Unless you live under a rock, you already know there is a serious nursing shortage in this country. The Bureau of Labor Statistics currently estimates a deficit of nearly one million nurses by the year 2022. Nursing shortages are not new, but this one is different from some of its predecessors. Previous shortages, like the one seen in 2001, were more about a lack of supply. In other words, fewer people were choosing to make nursing their career.
The cause of the current shortage is actually three-fold: an aging population, an aging workforce, and a limited supply of new nurses.
- An Aging Population– The baby boomers are going into their golden years. It is estimated by between 2010 and 2030, one in every five people will be a senior citizen.
- An Aging Workforce– As the population ages, so do the nursing staff. Approximately one-third of the current nursing workforce is 50 years or older.
- A Limited Supply of New Nurses– There is a limit to the budgets and staff of nursing schools resulting in a bottleneck of graduating students. In other words, there are only so many new nurses entering the workforce each year and it’s not enough to cover the deficit created by those who will soon retire.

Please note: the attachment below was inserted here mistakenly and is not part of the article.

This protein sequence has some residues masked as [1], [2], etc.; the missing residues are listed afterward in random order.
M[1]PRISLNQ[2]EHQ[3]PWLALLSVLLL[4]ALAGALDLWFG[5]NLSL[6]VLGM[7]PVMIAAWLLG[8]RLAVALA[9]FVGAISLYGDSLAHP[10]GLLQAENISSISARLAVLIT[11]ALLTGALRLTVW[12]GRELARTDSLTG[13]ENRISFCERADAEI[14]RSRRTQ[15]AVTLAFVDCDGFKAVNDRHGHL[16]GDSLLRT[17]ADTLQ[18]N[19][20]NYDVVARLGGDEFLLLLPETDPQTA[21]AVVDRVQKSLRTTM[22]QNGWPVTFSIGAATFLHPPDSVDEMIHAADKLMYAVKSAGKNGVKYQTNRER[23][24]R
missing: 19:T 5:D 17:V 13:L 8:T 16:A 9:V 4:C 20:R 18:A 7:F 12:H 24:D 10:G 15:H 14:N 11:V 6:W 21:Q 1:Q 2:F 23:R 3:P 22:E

So, what can employers do to manage this escalating nursing shortage?
Short-Term Methods for Hospitals
Currently, employers are incorporating financial incentives into their hiring such on as sign-on bonuses, as well as offering financial rewards to encourage nurses to work more or bring in traveling nurses. These, of course, are short-term solutions at best; temporarily fixing the problems and at a high cost for the hospital.
Recruiting the Top Nursing Talent
Today, hospitals must focus must be on recruitment: finding ways to draw in the best prospects and keep them.
Administrators should begin by figuring out what separates their facility from all the other. In terms of facilities and technology, there is a relatively level playing field across the country, so what will make one employer stand out from all the others? It’s the culture that will appeal to the best nursing talent, and that means:
- How you treat your employees
- How you treat your patients
Culture can be an elusive concept, but it really boils down to a few basic things:
- Transparency– An administration that is open and clear about what is happening in the facility, such as the logistics of the construction, the hospital’s finances, and its strategic goals. Providing this core information makes employees feel like they are part of the decision making process.
- Appreciation– Going that extra mile to ensure employees feel appreciated for their work is a critical part of the culture, as well. This is true for every department from nursing to EVS.
- Communication – This is the core component of establishing an enticing culture. Employees need to feel like the administration understands what they do and why. For nurses, the “why” will always be patient care and safety.
Creating a culture that supports, informs, and empowers its nursing staff to give the best care possible is what will separate one facility from another.